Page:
K.M. Weiland’s Blog is called “Helping Writers Become Authors.” That blog title is no lie; it is completely packed with quality information. I truly suggest opening the category button to discover the smorgasbord of pertinent subjects. The choice is yours. You can comb through this blog, or spend hundreds of dollars on craft books.

Bryn Donovan

Here’s another blog where the archives should be the first place to examine. Her “Blank Page to Final Draft” series of posts are worth reading. Also, there are lists for plots, facial and physical descriptions. She has written a craft book as well called “Master Lists for Writers,” you can find links to Amazon on her blog. I have only recently discovered this blog. However, it pulled me right in.

Nick Rossis

Nick writes about a variety of subjects, including some personal anecdotes. His blog category on marketing is a must read for any would be indie. Look no further than the list of awards for his fantasy novels to understand that this guy knows what he’s talking about.

Diane Tibert

First, in order to appreciate her blog, you’ll have to get past the colour and flavour of her exotic Canadian English :-). Diane’s “Publishing 101” series takes you from editing to cover design. I would say that it’s a good first place to start your research. Yes, she has many other tips for authors.

Honorable Mentions

Chris: The Story Reading Ape

Chris has turned re-blogging into an art form. He’ll save you tons of search and reading time by finding quality posts from authors around the world. I found Bryn Donovan only about a week and a half ago. How? Because Chris re-blogged and highlighted one of her posts. Do yourself a big favor and “Follow” this one.

Ben Garrido

Ben is an indie author, but his posts mostly offer questions and examinations of nationalism, culture, government, and religion. Perhaps I’m drawn to his postings on account of my degree in History and my Catholic faith. Many of the stories in my forthcoming collection have themes of conflicting beliefs, or what happens when the relationship between government and the individual goes awry. Ben’s scholarly posts are thought provoking and very well written.

What About You?

Do you already follow some or all of these blogs? Did I miss a great blog somewhere? Tell me about it.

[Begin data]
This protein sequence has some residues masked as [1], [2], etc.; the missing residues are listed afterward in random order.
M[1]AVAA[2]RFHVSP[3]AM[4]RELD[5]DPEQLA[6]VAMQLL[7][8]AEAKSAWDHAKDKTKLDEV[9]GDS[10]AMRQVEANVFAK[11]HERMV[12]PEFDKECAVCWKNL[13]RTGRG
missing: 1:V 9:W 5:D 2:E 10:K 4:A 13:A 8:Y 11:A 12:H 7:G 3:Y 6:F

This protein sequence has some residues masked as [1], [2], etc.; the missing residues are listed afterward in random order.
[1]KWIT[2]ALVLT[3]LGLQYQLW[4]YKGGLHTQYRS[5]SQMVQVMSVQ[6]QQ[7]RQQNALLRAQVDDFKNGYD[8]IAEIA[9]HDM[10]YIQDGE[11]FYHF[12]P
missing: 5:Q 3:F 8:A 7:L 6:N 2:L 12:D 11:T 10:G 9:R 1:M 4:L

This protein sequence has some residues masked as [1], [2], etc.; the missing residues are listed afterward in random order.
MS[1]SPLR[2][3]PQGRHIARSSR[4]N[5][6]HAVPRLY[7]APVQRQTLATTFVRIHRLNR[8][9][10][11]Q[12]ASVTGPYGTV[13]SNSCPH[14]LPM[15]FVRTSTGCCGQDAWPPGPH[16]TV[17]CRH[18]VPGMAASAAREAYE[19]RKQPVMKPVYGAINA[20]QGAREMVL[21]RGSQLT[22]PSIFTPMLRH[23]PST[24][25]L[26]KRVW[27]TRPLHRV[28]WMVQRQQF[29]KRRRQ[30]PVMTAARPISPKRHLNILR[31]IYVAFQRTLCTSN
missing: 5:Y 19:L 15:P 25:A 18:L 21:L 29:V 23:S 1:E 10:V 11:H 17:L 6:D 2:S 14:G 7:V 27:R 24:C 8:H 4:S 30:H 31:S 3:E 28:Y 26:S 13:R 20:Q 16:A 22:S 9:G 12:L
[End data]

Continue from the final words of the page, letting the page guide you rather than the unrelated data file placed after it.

***Ernesto San Giacomo is the author of Ragged Souls***

Synchronicity in Surreal Advertising

I just read a blog post by Kristen Lamb that calls for an end of spam advertising by Indie authors. I’m sure you’ve experienced this phenomenon on #Facebook and #Twitter. She says that we should start partaking in a new form of marketing and promotion called “Padvertising.” Since most readers are women, it should come as no surprise that Padvertising means to promote your book on panty liners.

Despite the humorous and Monty Python-esque nature of the idea, reading it brought back a memory.

You can’t see me typing away on my keyboard, but I have placed a hand on the Bible and promise to tell the whole truth.


Photo by Andre Chinn Used under CC License

One day in January 2001 I was waiting for my girlfriend to arrive at Penn Station in NYC. She was a total nympho and I was eagerly anticipating a week of debauchery with her (see, I promised to tell the truth). While waiting for her train to arrive, and after two or three cups of coffee, I needed to relieve the old bladder.

I went into the men’s room and approached the urinal, and boy was I surprised at what I saw. On the plastic screen inside the urinal was an advertisement. I do not remember the name of the investment firm or the phone number, but I do remember the rest of the ad.

“Stop pissing your money away! Call Johnson Investments (212) 555-1234”

There I was, chuckling and snorting while standing at a urinal in a public men’s room. Luckily nobody punched me. Thanks, Kristen, for helping me to dredge up this memory.

So what’s the most oddball / comical form of advertising that you’ve ever seen?